The cameras we know shoots images and the final jpeg or raw image is available for our visual delight.
How about a Camera that shoots a scene and outputs MetaData description of what it sees. e.g. Shoot a room full of people, and it tells in detail about kind of audience, etc in the room. The camera is called Descriptive Camera and does exactly what it says.
Its like Google Goggles Visual search in a way, point your smartphone camera and tells you what you’re looking at. But Descriptive Camera goes further, it generates Textual description of the scene with manual human intervention for higher accuracy.
The Descriptive Camera works a lot like a regular camera—point it at subject and press the shutter button to capture the scene. However, instead of producing an image, this prototype uses crowd sourcing to output a text description of the scene. Modern digital cameras capture gobs of “parsable” metadata about photos such as the camera’s settings, the location of the photo, the date, and time, but they don’t output any information about the content of the photo. The Descriptive Camera only outputs the metadata about the content.
Descriptive Camera in action
Another application of this camera would be to generate meta-data for all your existing photos. We often have a pile of digital photos, but when combined with this open source project, you will be able to search them based upon description. e.g. search for photos with Bridge in them. information about who is in each photo, what they’re doing, and their environment could become incredibly useful in being able to search, filter, and cross-reference our photo collections. This isn’t exactly a totally new invention, same meta-search works on Google Drive app on iOS, Android. However, this is the first open project.
Of course, we don’t yet have the technology that makes this a practical proposition, but the Descriptive Camera uses crowd sourcing to explore these possibilities.
Technology Behind Descriptive Camera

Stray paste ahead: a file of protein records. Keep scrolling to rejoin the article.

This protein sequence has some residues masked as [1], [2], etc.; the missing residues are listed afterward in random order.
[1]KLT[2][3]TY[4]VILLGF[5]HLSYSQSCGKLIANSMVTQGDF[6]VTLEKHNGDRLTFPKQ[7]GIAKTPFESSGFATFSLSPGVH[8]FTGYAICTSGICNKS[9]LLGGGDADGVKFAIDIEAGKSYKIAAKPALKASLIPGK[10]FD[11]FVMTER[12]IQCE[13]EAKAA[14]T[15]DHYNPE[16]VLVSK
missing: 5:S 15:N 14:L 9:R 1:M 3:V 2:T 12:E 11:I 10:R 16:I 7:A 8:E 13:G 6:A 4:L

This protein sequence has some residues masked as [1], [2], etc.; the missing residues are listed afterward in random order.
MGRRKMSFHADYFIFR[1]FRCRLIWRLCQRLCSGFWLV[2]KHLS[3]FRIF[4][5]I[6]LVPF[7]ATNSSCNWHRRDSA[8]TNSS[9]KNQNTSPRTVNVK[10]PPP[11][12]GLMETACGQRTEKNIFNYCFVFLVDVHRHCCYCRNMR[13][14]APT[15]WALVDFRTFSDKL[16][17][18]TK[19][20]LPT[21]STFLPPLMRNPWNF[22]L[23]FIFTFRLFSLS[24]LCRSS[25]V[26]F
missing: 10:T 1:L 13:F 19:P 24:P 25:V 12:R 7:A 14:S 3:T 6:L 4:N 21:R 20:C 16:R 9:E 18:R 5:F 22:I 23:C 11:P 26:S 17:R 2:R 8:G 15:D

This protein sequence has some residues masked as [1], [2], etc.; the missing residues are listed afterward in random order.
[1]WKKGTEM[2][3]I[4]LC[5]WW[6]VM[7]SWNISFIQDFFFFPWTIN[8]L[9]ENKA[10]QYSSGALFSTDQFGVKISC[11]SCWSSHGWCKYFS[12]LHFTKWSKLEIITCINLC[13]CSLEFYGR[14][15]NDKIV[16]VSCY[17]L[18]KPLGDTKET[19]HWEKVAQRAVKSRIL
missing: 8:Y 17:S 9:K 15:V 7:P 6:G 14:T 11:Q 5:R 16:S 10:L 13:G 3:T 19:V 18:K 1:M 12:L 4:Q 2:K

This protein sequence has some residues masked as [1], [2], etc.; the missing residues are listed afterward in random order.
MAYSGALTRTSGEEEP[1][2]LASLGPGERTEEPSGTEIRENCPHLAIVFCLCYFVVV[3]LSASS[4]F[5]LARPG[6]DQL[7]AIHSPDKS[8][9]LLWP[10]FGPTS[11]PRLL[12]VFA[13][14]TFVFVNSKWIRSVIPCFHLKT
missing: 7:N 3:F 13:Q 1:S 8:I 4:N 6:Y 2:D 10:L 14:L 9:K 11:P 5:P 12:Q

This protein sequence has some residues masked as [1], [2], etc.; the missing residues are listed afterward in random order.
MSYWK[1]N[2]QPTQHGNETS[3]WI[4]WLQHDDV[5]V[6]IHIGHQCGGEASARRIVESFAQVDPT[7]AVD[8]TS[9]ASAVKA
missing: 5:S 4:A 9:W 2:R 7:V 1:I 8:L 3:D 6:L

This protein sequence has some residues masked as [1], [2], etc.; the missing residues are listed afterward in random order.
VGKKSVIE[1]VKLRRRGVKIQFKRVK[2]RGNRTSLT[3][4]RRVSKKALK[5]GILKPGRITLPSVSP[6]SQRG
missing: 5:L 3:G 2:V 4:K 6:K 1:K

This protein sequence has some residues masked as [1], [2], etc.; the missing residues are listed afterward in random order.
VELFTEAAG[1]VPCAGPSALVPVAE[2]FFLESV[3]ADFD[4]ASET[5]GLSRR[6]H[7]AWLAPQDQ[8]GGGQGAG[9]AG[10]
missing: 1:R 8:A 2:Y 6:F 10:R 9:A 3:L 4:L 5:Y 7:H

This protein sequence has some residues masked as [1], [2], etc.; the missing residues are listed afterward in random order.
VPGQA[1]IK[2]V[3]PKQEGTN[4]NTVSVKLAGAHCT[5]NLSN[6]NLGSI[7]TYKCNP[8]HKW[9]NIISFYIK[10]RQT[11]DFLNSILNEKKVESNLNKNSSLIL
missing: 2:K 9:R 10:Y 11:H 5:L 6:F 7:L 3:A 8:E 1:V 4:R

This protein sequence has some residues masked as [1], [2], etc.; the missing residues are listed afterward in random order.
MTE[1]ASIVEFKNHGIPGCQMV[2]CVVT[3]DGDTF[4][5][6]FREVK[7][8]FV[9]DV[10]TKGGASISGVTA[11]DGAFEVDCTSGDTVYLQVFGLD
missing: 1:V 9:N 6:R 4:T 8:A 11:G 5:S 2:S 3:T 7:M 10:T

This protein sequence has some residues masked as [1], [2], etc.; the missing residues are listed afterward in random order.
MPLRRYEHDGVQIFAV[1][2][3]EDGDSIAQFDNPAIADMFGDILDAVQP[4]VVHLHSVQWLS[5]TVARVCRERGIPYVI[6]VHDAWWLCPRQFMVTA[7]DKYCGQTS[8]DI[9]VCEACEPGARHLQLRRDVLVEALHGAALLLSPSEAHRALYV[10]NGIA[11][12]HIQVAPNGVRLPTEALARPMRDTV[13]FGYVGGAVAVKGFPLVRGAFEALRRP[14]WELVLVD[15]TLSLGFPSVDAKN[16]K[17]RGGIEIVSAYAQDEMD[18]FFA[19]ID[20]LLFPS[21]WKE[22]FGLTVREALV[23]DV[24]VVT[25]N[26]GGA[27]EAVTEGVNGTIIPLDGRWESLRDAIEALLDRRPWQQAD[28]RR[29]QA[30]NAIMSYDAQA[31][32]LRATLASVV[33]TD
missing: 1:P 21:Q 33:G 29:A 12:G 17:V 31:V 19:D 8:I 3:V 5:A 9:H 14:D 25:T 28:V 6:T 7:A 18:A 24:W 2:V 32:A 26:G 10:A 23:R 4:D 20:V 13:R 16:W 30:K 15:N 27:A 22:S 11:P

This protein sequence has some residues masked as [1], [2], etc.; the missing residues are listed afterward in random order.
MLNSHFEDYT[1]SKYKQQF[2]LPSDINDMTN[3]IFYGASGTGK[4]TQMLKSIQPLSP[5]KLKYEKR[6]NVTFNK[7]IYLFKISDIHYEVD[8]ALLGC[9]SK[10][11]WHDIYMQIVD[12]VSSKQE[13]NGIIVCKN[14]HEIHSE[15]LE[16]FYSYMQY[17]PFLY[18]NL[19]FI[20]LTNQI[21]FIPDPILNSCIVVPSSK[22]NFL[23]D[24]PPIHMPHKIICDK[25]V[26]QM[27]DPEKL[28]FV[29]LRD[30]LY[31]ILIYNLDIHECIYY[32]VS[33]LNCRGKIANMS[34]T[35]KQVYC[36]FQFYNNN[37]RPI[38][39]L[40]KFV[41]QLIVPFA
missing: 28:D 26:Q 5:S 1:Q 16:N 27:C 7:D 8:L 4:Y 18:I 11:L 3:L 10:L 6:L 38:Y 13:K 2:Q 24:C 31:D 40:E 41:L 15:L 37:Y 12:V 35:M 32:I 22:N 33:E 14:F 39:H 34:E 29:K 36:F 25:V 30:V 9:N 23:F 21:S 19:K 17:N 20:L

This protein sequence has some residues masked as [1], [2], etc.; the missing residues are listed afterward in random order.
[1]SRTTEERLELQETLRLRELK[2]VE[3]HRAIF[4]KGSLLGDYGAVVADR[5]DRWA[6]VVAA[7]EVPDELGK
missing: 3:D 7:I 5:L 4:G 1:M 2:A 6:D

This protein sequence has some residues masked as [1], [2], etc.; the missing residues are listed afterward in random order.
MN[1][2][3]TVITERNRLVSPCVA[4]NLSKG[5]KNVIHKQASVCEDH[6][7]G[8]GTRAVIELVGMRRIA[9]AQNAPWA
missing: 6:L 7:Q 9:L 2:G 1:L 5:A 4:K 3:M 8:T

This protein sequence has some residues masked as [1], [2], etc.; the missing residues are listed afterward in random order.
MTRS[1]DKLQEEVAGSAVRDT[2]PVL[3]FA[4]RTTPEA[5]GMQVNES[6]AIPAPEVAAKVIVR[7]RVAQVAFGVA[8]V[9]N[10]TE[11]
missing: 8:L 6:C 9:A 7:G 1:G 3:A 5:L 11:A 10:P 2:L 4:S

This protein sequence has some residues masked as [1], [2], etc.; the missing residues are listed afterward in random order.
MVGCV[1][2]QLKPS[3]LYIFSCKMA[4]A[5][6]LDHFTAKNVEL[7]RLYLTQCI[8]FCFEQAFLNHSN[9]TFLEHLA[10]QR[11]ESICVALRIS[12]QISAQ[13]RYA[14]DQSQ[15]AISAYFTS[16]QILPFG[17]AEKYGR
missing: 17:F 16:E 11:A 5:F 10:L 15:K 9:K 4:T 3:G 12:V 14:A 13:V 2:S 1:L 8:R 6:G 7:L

Descriptive camera, at its heart, runs based on Amazon’s Mechanical Turk API. It basically allows a developer to submit Human Intelligence Tasks (HITs) for workers on the internet to complete. The developer also sets the price they’re willing to pay for the successful completion of each task. For faster and cheaper results, the camera can also be put into “accomplice mode,” where it will send an instant message to any other person. That IM will contain a link to the picture and a form where they can input the description of the image.
The descriptive camera runs on embedded Linux platform: BeagleBone. There is an onboard camera USB webcam, a thermal printer from Adafruit, a trio of status LEDs and a shutter button.
The core application that does task of capture and processing is written as python scripts. mrBBIO module is used for GPIO control (the LEDs and the shutter button), and open-source command line utilities to communicate with Mechanical Turk. The onboard printer is a compact portable dot matrix printer interfaced via USB.
At the moment, device has no wireless capabilities, and solely relies on cheaper alternative: wired ethernet.
When the shutter button is released, a yellow LED indicates that the results are still “developing”. With a HIT price of $1.25, results are returned within 3-6 minutes.